Sierra Madre, Calif.
Let's see...bomb-sniffing dogs are several times more accurate than bomb-detecting machines and several times faster to deploy ("High tech is starting to kick in," Special Report, Sept. 16). Why would our government spend billions of dollars for fallible machines over cheap, reliable dogs? Oh, of course--dog trainers don't hire million-dollar lobbyists and don't make multimillion-dollar campaign contributions.
There aren't enough dollars if you think security is something that can be bought ("Real security won't come easy--or cheap," Editorials, Sept. 16). Taking a clue from software engineering, you can see that security hinges on simplicity and well-defined communications. That's one good reason why Microsoft Corp. will have to start over from scratch if they want to produce secure systems [instead of] never-ending security patches. On a societal level, many of the fixes actually cause the problem--repressive government triggers opposition; reduction of freedom breeds resistance.
Rogier van Vlissingen
Riverdale, N.Y. It's a good thing that MBA programs are no longer giving short shrift to ethics and responsibility ("For MBAs, soul-searching 101," Management, Sept. 16). But will it do any good? Business schools also ramped up ethics after the Wall Street scandals in the 1980s, and we can see how successful they have been at getting the message across.
Our research on MBA students and programs makes it clear that for teaching on ethical dilemmas and the wider responsibilities of business to stick, the content needs to gravitate from the ethics classroom into the courses that matter in the MBA hierarchy--strategy, risk management, finance, accounting. Ethics courses are at best marginalized and at worst resented.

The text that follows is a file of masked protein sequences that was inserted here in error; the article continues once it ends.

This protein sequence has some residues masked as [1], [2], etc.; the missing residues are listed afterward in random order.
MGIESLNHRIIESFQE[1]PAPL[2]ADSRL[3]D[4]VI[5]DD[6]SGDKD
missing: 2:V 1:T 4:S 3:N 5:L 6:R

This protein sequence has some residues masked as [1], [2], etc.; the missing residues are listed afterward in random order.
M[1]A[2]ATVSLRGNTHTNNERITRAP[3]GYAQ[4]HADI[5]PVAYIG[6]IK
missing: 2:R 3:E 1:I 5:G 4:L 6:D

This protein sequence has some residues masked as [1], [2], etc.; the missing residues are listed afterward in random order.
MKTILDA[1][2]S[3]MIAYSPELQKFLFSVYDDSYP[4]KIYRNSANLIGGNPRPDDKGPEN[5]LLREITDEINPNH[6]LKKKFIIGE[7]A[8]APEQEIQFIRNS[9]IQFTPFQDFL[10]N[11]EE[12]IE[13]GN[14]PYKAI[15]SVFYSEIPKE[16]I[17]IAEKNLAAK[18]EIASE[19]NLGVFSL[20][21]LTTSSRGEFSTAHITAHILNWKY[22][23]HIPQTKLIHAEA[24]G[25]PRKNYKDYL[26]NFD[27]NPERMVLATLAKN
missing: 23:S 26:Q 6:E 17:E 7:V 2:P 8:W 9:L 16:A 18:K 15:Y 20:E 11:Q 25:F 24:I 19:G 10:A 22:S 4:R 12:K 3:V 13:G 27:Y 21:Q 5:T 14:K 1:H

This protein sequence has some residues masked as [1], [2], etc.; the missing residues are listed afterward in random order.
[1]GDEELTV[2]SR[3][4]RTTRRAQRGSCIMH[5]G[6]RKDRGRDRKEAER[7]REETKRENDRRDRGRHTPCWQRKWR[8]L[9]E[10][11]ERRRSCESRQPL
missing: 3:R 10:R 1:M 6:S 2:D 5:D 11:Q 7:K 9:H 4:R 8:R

The recruitment market continues to reward "hard" skills at the expense of the real-life skills and values clarification that are at the base of ethical decision-making. MBA students expect to have to compromise their values in the workplace. They may know the difference between right and wrong, but are they equipped with the strategies and skills to [enact changes in the system] without putting their jobs on the line?
Judith F. Samuelson
New YorkEditor's note: The writer is executive director of the Initiative for Social Innovation through Business. Gary S. Becker does not seem to realize that an ineffective drug is dangerous, because it allows the disease to progress and prevents the use of another drug that could have been effective ("Get the FDA out of the way, and drug prices will drop," Economic Viewpoint, Sept. 16). In pharmaceutical research, there is a constant, but necessary, antagonism between scientists and managers. The ever-looming threat of Food & Drug Administration action often tips the scale in favor of the scientists. Relax the FDA insistence on efficacy, and the managers will win. But managers do not discover new drugs; scientists do. Scientists in pharmaceutical houses, in the FDA, and in medicine all support the need for efficacy.
Donald A. Windsor
Norwich, N.Y.Editor's note: The writer has spent three decades in pharmaceutical R&D. The only thing worse than not having insurance is thinking you do when you really don't ("Dogs and teen drivers could leave you broke," BusinessWeek Investor, Sept. 16). The only time I tried using my umbrella policy, my consistently top-rated company, which had all of my insurance business for 38 years, refused coverage because the suing person "alleged" that I caused intentional harm. Intentional harm is not covered, it seems, even if only alleged.
Harry E. Rodman Jr.